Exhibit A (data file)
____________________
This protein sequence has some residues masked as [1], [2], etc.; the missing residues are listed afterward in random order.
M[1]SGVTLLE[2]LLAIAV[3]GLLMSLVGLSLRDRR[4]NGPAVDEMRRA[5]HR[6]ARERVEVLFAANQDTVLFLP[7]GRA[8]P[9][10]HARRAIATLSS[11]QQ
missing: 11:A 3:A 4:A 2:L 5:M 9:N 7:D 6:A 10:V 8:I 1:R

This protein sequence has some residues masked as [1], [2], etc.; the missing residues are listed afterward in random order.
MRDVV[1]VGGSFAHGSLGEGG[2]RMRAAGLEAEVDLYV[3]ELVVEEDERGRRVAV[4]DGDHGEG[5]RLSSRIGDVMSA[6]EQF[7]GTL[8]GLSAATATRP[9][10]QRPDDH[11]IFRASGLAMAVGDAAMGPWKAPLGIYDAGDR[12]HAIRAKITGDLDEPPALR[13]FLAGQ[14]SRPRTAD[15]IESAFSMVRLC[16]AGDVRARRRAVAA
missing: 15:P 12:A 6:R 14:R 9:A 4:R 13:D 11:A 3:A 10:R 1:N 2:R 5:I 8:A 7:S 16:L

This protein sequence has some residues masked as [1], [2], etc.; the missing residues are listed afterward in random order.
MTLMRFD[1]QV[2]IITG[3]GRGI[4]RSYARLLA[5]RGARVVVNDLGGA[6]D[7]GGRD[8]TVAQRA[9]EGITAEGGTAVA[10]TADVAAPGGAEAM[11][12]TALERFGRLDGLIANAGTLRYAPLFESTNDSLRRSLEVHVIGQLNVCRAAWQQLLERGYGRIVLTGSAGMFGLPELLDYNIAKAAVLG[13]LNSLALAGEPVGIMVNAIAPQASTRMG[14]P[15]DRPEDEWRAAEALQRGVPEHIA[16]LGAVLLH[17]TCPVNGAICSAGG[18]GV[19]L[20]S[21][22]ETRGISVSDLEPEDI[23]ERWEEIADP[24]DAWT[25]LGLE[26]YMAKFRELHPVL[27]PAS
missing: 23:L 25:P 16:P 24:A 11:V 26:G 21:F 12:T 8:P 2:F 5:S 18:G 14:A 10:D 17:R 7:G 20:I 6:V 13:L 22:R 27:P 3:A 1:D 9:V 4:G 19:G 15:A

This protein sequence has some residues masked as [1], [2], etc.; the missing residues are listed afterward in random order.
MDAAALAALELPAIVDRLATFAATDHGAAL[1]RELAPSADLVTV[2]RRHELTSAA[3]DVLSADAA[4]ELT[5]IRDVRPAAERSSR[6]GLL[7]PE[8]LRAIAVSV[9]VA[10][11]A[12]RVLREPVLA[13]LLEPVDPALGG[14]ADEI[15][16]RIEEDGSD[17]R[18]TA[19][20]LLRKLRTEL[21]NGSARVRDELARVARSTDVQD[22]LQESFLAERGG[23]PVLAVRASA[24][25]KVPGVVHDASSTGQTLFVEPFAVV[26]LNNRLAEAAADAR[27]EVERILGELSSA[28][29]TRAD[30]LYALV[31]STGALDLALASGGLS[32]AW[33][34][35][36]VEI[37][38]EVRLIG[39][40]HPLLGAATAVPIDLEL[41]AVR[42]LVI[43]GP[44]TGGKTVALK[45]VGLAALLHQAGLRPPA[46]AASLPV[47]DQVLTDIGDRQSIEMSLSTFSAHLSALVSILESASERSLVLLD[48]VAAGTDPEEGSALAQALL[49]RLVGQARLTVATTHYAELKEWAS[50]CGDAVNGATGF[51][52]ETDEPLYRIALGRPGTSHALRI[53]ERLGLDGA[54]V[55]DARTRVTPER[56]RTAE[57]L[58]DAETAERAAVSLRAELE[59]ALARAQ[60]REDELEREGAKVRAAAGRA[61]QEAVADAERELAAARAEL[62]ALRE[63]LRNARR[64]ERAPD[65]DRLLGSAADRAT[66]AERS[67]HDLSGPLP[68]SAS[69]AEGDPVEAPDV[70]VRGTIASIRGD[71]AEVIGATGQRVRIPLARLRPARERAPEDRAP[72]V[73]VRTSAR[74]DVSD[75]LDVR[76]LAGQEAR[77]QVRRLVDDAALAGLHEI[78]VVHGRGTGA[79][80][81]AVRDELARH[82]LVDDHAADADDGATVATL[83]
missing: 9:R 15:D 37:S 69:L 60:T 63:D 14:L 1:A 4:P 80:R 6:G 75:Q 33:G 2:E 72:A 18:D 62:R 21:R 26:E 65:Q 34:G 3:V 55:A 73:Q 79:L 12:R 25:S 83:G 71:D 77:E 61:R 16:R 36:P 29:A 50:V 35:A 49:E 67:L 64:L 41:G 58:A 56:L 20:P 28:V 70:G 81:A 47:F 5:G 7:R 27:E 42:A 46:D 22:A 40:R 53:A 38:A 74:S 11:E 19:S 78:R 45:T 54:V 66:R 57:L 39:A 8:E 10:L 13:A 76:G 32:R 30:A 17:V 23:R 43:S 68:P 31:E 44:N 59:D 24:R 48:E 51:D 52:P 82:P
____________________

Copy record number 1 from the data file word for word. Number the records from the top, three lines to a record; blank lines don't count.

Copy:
This protein sequence has some residues masked as [1], [2], etc.; the missing residues are listed afterward in random order.
M[1]SGVTLLE[2]LLAIAV[3]GLLMSLVGLSLRDRR[4]NGPAVDEMRRA[5]HR[6]ARERVEVLFAANQDTVLFLP[7]GRA[8]P[9][10]HARRAIATLSS[11]QQ
missing: 11:A 3:A 4:A 2:L 5:M 9:N 7:D 6:A 10:V 8:I 1:R